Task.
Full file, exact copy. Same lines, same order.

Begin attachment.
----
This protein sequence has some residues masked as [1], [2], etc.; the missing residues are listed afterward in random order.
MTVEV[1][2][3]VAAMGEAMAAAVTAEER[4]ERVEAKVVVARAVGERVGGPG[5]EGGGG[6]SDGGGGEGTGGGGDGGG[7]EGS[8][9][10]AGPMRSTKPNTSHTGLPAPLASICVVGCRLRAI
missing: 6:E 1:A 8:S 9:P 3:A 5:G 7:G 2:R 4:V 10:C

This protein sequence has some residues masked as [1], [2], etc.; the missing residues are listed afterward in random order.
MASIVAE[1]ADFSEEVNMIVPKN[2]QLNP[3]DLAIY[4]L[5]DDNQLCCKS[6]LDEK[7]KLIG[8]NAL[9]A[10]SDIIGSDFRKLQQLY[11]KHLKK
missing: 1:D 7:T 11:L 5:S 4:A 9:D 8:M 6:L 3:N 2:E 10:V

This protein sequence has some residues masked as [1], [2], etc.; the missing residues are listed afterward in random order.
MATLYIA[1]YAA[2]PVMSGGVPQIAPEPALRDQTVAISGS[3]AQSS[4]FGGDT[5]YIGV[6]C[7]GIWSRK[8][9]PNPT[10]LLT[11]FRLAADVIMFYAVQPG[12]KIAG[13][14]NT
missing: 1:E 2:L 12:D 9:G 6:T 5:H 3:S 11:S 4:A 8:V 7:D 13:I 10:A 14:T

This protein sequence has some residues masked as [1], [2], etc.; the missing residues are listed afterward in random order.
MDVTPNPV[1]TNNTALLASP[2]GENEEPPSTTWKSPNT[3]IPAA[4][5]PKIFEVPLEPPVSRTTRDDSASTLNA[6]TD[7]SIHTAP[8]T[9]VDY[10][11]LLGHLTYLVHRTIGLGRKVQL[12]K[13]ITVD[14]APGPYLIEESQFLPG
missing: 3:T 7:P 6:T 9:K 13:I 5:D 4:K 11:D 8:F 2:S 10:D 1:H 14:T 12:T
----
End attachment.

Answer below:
This protein sequence has some residues masked as [1], [2], etc.; the missing residues are listed afterward in random order.
MTVEV[1][2][3]VAAMGEAMAAAVTAEER[4]ERVEAKVVVARAVGERVGGPG[5]EGGGG[6]SDGGGGEGTGGGGDGGG[7]EGS[8][9][10]AGPMRSTKPNTSHTGLPAPLASICVVGCRLRAI
missing: 6:E 1:A 8:S 9:P 3:A 5:G 7:G 2:R 4:V 10:C

This protein sequence has some residues masked as [1], [2], etc.; the missing residues are listed afterward in random order.
MASIVAE[1]ADFSEEVNMIVPKN[2]QLNP[3]DLAIY[4]L[5]DDNQLCCKS[6]LDEK[7]KLIG[8]NAL[9]A[10]SDIIGSDFRKLQQLY[11]KHLKK
missing: 1:D 7:T 11:L 5:S 4:A 9:D 8:M 6:L 3:N 2:E 10:V

This protein sequence has some residues masked as [1], [2], etc.; the missing residues are listed afterward in random order.
MATLYIA[1]YAA[2]PVMSGGVPQIAPEPALRDQTVAISGS[3]AQSS[4]FGGDT[5]YIGV[6]C[7]GIWSRK[8][9]PNPT[10]LLT[11]FRLAADVIMFYAVQPG[12]KIAG[13][14]NT
missing: 1:E 2:L 12:D 9:G 6:T 5:H 3:S 11:S 4:A 8:V 7:D 13:I 10:A 14:T

This protein sequence has some residues masked as [1], [2], etc.; the missing residues are listed afterward in random order.
MDVTPNPV[1]TNNTALLASP[2]GENEEPPSTTWKSPNT[3]IPAA[4][5]PKIFEVPLEPPVSRTTRDDSASTLNA[6]TD[7]SIHTAP[8]T[9]VDY[10][11]LLGHLTYLVHRTIGLGRKVQL[12]K[13]ITVD[14]APGPYLIEESQFLPG
missing: 3:T 7:P 6:T 9:K 13:I 5:D 4:K 11:D 8:F 2:S 10:D 1:H 14:T 12:T